Saturday, the mail brought the bag pictured on Harriet's walker. I took it over to her on Sunday and she is just delighted with it. She has already used it to fetch her mail from the post box down in the basement of her apartment building. Since it has rained everyday since she got it, she hasn't had a chance to show it off yet on one of her walks downtown.

Now the Quilting Addict does not know Harriet, but she used yellow and blue materiel, both of which are favorite colors of the recipient. (Actually it could have been orange and purple and it would still have been happily received.) I know this is not the first time my Philadelphia friend has made someone' life brighter with her handiwork, but it is a real treat to see it happen in person.

Wednesday, March 4, 2009

Who Are These People?

It's that time of year again - the endless begging on the PBS channels. I have access to two of them, one in Cleveland and one here in Kent. When I was working, we were once recruited to sit at long tables and watch phones not ringing. I think we had the graveyard shift or something, or maybe it was during a previous recession. I don't envy the people sitting there right now.

However, on this side of the TV, we are regaled with fare for people who no longer exist, people like my parents, who would be in their 100s. I was in my 20s when Lawrence Welk was big (and alive) on TV, and my parents were in their 50s. They were lovers of classical music, but for some reason, they loved Lawrence Welk and all those twinkly people with big hair and lots of teeth. Their courtship days were around the time of WWI, and I think Welk's music seemed familiar, the kind of thing one could do the Turkey Trot to. I used to dread their visits, because instead of Sid Caesar or George Gobel , we had to watch the Welk show and hear my father say, "That (some name) can really tickle those ivories," while my husband and I would find excuses to step outside for a cigarette, even in the midst of January. It was that or throwing up.

I hated Welk then, I hated Welk when I was in my 50s, and I hate Welk in my 80s. (I didn't actually hate him, just his awful show.) Now those people my parents age are mostly, I expect, dead, so who are the people who enjoy that show which PBS insists on running every week and a lot more during Pledge Week (which is now really Pledge Month and seems like Pledge Year)? I don't know anyone my age who could stand it when we were in our 20s, so what happened to some of those former youngsters that makes them supposedly like it now? Will people who now dig rap music suddenly turn into Welk aficionados when they're old? Will there still be a PBS? And Lawrence Welk has been dead forever, even though it was hard to tell for years. They had to put a mirror up to his nose to be sure.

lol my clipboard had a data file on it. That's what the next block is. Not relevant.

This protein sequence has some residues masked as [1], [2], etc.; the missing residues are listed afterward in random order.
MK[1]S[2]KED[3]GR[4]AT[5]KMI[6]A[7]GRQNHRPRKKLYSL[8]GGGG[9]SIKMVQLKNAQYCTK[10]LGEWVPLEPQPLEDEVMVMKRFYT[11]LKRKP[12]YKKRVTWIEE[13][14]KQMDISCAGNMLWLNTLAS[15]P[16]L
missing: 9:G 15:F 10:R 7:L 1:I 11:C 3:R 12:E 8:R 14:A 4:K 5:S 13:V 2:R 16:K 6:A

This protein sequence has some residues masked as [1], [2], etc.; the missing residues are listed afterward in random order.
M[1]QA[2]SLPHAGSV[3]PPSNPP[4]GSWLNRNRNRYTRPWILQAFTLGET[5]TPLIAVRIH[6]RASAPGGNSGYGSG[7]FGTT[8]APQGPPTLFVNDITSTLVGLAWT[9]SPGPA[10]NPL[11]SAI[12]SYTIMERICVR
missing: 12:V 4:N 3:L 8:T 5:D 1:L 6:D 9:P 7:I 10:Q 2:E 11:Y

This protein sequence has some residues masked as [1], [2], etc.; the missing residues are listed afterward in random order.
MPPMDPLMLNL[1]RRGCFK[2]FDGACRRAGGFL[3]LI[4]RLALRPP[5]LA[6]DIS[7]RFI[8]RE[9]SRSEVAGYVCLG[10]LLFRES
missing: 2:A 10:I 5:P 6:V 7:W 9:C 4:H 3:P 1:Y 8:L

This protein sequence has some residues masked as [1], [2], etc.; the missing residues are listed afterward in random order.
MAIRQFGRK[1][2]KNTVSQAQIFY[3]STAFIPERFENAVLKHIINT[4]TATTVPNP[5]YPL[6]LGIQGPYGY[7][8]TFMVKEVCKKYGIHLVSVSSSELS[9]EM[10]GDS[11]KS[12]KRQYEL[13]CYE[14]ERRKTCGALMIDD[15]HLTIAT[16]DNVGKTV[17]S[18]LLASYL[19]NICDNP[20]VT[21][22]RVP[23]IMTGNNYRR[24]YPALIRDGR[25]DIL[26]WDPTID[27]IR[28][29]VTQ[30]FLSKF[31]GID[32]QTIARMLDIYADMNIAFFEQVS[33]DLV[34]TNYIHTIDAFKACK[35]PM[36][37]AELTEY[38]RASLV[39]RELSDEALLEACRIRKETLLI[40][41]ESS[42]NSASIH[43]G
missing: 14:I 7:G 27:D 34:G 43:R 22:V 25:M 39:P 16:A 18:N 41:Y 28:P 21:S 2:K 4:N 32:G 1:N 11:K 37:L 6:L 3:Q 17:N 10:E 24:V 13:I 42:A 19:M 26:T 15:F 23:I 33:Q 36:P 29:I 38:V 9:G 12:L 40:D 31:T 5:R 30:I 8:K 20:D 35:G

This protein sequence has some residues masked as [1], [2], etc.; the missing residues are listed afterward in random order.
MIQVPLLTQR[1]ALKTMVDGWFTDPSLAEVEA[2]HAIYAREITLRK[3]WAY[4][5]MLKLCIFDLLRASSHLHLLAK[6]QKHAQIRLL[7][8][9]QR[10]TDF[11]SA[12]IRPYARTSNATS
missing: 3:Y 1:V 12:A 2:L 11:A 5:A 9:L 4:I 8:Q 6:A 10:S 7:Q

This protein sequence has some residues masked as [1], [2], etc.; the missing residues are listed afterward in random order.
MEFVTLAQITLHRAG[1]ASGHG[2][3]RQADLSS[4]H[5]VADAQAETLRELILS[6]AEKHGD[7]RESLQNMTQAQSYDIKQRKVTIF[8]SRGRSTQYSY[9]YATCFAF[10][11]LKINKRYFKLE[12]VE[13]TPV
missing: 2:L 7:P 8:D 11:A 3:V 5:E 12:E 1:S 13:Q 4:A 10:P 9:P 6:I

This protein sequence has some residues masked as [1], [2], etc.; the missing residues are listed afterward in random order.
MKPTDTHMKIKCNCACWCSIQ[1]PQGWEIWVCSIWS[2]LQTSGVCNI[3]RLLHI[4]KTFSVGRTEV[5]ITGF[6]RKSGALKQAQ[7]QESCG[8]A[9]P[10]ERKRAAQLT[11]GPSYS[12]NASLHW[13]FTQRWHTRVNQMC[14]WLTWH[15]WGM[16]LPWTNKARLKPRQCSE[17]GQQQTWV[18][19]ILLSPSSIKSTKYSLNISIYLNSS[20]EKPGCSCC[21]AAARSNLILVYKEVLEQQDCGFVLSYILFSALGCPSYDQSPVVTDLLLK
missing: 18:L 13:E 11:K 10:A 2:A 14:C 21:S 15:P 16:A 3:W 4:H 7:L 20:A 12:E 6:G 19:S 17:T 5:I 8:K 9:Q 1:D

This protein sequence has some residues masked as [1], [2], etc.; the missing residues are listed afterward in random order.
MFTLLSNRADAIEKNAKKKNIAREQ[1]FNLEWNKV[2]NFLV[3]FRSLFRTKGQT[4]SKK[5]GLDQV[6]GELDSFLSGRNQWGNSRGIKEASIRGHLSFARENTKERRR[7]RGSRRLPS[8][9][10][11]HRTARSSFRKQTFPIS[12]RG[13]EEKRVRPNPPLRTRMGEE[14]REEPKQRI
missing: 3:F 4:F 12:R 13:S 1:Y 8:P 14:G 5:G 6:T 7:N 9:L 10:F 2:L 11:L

It's not just Welk, of course, during Pledge Week. It's Andre Rieu, Andrea Bocelli, any hoked up Irish group with amplified strings and pale girls with long hair, Suzie Orman (what money? Was she a Bush advisor?), self-help gurus, John Tesh and - gasp - Yanni! Yanni! You've got to wonder what is the demographic for public TV. Dead people? Deaf people? Do the same people who like Nova, Frontline, Bill Moyers and Masterpiece Theater actually listen to Yanni? Does anyone?

To top it off, friend David visited this weekend and informed us that next week, the NPR station in Cleveland where he works will start their begging next week. It only lasts 10 days, but the local NPR station, which plays grerat music almost all day, always stretches theirs into at least 2 weeks and all of this goes on at the same time. Oy! Would anyone like to bail out public TV and radiio?
I am doing well. Saw the surgeon Tuesday. Will be seeing the radiologist in a few weeks and get the radiation scheduled. I will be getting back to my water aerobics class soon, which I am really looking forward to, since I have been pretty much a slug for the last month. Friends and family have been great, which is a big help to making me feel cared for. I am almost back to normal and I mean almost because I have to think about this and absorb it. I don't think very often, not being much for reflection, so that's why I say almost. I need to get back to not thinking,